Acoustic neuroma is a noncancerous and usually slow-growing tumor that develops on the main nerve connecting your inner ear to your brain. Parts of this nerve directly affect your balance and hearing capabilities. Pressure build-up from an acoustic neuroma can lead to hearing loss, ringing, and balance disorders. In rare circumstances, the tumor may rapidly grow, becoming large enough to press against the brain and inhibit vital brain functions.
In the Neuro-Oncology Department at the University of Illinois, our team specializes in the diagnoses, treatment, and removal of rare and complex tumors and growths. Our team has years of expertise in performing very specialized surgical and non-surgical treatment methods for a wide range of conditions and tumors. Our primary goal is to help our patients achieve the best possible outcome for their unique condition. Treatments for acoustic neuroma include routine monitoring, radiation therapy, and surgical removal.
Symptoms of Acoustic Neuroma
Signs and symptoms are often subtle and occur gradually over years. They are most commonly discovered due to the effects the tumor has on the hearing and balance nerves. Common signs and symptoms of acoustic neuroma include:
- Hearing loss on one side
- Ringing (tinnitus) in the affected ear
- Loss of balance
- Dizziness (vertigo)
- Facial numbness
Large tumors may grow to a point that places pressure on your brainstem, inhibiting the normal flow of cerebrospinal fluid between your brain and spinal cord. This results in CSF building up in your head, increasing intracranial pressure.
Acoustic Neuroma Treatment Methods
Acoustic neuroma treatment will vary depending on the size, location, and growth rate of the tumor. To treat acoustic neuroma, our team of experts may suggest one or more of the following treatment methods: monitoring, surgery, or radiation therapy.
If you have a small acoustic neuroma that isn’t growing or is growing slowly and is causing you little-to-no harm, our specialists may decide the best course of action is to monitor it over time. This is more likely if you’re an older adult that might have a difficult time recovering from surgery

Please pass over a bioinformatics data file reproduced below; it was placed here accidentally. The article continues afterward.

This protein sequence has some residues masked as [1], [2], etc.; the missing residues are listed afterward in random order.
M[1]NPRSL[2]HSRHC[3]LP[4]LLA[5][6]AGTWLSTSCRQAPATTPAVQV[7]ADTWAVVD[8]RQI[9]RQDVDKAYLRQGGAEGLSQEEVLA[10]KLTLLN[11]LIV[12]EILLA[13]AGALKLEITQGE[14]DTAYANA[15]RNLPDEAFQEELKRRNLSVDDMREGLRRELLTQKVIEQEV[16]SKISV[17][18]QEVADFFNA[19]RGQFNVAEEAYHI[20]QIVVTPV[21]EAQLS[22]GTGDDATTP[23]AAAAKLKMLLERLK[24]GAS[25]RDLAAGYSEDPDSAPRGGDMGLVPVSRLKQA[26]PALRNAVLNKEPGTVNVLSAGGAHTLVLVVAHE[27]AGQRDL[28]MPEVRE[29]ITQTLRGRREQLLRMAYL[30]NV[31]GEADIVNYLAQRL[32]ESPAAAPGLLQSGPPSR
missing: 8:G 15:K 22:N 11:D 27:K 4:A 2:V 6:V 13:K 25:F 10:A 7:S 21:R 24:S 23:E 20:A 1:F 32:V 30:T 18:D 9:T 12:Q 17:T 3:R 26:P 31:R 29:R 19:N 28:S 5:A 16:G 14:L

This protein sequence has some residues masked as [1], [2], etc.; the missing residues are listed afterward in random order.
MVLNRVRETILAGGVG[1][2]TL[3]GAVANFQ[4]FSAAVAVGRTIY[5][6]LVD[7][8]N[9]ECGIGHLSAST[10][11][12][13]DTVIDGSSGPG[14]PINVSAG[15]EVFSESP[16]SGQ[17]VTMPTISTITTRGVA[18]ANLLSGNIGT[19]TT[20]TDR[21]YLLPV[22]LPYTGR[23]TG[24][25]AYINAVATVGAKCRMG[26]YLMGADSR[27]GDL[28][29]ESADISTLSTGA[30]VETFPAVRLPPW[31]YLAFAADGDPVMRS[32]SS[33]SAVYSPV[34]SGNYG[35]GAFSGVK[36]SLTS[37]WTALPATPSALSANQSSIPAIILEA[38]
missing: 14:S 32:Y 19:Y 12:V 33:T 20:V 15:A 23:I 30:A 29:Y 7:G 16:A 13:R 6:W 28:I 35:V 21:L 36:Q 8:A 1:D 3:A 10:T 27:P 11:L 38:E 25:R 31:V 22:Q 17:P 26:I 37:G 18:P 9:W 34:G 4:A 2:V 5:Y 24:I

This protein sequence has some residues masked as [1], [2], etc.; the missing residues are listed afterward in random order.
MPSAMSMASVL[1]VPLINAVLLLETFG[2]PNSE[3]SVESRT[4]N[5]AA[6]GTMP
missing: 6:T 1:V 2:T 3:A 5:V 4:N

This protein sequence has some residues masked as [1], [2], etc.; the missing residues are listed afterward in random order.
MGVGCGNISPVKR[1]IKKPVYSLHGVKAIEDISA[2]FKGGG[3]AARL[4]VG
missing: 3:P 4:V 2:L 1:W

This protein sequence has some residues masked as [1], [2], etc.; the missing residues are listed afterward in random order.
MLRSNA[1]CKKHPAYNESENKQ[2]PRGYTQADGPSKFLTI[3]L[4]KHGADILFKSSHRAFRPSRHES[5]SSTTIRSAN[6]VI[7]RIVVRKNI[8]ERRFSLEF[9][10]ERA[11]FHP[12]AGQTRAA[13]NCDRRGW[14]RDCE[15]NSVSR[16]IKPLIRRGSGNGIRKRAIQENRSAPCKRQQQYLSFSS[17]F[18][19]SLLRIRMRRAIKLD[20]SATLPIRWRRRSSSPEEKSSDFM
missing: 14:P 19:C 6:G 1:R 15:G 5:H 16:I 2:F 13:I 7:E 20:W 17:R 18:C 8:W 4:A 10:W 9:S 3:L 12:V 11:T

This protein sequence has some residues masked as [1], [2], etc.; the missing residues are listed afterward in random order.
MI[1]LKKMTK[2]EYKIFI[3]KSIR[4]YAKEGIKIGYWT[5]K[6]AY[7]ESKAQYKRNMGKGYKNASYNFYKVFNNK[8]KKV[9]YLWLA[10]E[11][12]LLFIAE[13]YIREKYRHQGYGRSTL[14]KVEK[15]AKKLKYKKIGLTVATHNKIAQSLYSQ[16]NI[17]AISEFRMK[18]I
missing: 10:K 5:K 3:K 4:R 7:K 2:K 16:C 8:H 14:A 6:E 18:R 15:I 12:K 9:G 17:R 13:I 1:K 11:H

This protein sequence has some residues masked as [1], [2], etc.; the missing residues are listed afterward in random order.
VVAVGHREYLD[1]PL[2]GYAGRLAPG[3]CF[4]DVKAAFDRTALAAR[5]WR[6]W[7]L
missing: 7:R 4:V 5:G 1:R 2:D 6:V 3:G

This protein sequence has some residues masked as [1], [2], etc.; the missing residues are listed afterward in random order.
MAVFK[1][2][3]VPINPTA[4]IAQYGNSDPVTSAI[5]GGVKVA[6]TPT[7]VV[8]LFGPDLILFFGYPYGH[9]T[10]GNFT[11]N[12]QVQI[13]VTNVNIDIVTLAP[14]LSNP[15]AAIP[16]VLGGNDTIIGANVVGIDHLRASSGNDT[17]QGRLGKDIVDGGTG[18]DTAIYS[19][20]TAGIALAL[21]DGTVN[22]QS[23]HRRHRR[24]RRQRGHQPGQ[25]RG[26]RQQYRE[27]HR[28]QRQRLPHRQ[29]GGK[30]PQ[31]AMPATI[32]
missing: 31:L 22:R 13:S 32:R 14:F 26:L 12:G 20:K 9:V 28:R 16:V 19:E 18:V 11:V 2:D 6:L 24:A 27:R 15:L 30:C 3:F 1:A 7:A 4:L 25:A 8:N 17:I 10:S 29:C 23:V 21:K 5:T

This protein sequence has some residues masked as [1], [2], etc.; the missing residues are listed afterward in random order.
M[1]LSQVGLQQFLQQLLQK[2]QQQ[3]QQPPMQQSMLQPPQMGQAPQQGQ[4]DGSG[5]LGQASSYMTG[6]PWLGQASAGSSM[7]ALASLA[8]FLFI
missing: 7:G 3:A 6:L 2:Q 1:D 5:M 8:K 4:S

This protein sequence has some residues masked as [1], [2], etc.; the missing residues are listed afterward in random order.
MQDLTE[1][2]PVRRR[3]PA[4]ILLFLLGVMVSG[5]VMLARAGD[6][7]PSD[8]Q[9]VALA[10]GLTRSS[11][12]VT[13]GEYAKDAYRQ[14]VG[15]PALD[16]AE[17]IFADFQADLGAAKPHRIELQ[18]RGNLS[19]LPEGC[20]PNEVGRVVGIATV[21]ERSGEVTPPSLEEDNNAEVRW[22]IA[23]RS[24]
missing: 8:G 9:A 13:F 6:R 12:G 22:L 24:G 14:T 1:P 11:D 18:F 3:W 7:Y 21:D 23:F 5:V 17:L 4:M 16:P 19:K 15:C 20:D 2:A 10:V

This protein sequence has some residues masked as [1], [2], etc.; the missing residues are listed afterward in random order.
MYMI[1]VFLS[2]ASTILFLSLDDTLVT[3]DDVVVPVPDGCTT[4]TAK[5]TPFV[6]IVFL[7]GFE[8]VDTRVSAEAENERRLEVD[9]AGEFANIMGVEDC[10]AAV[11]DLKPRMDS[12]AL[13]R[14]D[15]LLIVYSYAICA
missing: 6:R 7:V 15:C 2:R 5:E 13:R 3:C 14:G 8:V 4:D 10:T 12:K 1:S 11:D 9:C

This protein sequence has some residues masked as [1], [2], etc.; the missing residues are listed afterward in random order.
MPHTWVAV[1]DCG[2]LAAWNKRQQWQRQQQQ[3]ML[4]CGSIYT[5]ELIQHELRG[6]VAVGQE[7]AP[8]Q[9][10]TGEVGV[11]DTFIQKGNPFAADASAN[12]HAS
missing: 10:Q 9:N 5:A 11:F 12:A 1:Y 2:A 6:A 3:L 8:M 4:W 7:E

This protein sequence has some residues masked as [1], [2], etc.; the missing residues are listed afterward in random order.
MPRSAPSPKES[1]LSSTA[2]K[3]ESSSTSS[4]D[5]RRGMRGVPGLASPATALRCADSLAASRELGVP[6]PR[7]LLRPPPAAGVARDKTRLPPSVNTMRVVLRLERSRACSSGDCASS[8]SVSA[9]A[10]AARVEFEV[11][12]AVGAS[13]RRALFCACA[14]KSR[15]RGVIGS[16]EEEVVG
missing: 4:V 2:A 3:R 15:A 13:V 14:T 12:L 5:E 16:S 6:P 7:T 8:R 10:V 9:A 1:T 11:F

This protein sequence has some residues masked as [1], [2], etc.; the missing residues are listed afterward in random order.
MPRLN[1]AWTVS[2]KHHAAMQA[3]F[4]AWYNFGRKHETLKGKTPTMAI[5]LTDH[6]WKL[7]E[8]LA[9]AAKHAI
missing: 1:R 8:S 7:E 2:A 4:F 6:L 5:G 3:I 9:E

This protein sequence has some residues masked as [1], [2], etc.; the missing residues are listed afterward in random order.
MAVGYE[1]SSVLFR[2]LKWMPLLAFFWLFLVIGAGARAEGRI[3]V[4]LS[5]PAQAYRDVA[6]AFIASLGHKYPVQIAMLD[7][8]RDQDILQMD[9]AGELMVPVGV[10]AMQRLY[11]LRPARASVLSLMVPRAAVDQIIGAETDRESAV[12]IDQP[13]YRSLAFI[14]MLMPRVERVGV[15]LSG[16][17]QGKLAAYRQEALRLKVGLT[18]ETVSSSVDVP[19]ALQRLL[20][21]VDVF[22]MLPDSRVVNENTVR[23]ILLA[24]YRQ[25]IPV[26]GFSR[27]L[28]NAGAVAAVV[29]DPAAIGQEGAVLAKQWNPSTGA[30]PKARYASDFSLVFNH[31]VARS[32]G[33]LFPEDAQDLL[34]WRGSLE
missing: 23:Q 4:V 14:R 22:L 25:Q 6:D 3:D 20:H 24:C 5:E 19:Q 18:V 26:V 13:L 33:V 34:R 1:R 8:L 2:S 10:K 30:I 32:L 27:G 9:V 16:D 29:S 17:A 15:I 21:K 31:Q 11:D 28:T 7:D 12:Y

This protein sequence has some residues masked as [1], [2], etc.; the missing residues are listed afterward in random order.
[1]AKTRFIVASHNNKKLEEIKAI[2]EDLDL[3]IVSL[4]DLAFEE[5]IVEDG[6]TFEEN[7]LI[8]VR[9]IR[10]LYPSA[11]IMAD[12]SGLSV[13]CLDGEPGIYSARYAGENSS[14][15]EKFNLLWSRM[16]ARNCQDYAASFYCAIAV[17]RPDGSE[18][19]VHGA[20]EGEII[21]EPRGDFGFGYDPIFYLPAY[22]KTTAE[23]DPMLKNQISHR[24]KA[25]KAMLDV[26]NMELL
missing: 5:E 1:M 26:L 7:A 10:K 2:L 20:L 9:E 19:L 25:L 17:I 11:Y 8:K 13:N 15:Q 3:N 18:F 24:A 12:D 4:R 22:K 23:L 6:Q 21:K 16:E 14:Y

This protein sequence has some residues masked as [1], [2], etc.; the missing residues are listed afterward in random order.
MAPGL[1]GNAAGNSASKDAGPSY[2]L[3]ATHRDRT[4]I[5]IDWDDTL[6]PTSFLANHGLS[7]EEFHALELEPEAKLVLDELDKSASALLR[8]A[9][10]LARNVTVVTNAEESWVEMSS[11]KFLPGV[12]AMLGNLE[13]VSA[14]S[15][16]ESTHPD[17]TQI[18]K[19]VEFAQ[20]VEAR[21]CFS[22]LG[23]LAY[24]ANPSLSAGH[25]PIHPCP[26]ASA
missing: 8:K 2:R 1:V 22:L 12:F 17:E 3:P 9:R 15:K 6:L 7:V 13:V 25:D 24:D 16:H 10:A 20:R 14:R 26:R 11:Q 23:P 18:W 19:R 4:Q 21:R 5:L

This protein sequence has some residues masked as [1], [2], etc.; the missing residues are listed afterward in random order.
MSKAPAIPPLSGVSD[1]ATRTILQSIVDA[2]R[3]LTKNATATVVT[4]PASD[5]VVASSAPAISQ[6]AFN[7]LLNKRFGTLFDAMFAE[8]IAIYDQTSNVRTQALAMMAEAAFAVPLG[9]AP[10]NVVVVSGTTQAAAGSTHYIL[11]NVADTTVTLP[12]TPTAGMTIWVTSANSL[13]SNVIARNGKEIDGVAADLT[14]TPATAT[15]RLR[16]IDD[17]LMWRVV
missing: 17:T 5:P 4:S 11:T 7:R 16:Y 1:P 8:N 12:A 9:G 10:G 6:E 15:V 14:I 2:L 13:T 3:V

It is recommended that you have regular imaging and hearing tests, every six to 12 months, to determine whether or not the tumor is growing and how quickly.
You may need surgery to remove an acoustic neuroma. Your surgeon may use one of several techniques for removing an acoustic neuroma, depending on the size of your tumor, symptom status, and other health factors.
Surgery is performed under general anesthesia and involves removing the tumor through the inner ear, or in advanced cases, a craniotomy.
Stereotactic Radiosurgery (SRS) is a treatment method that focuses high doses of radiation at a tumor or the target while limiting the exposure of radiation to the surrounding normal tissue. Though it is called “surgery”, no knife or scalpel is used. The treatment may be useful for tumors that are in places where conventional surgery would harm essential tissue, for example, in the brain or spinal cord, or when a patient’s condition does not permit conventional surgery.
Acoustic Neuroma Treatment at the University of Illinois, Chicago
If you are experiencing symptoms associated with acoustic neuroma or have been diagnosed and are looking for a team of experts to provide unparalleled treatment, reach out to the University of Illinois Neuro-Oncology Department today.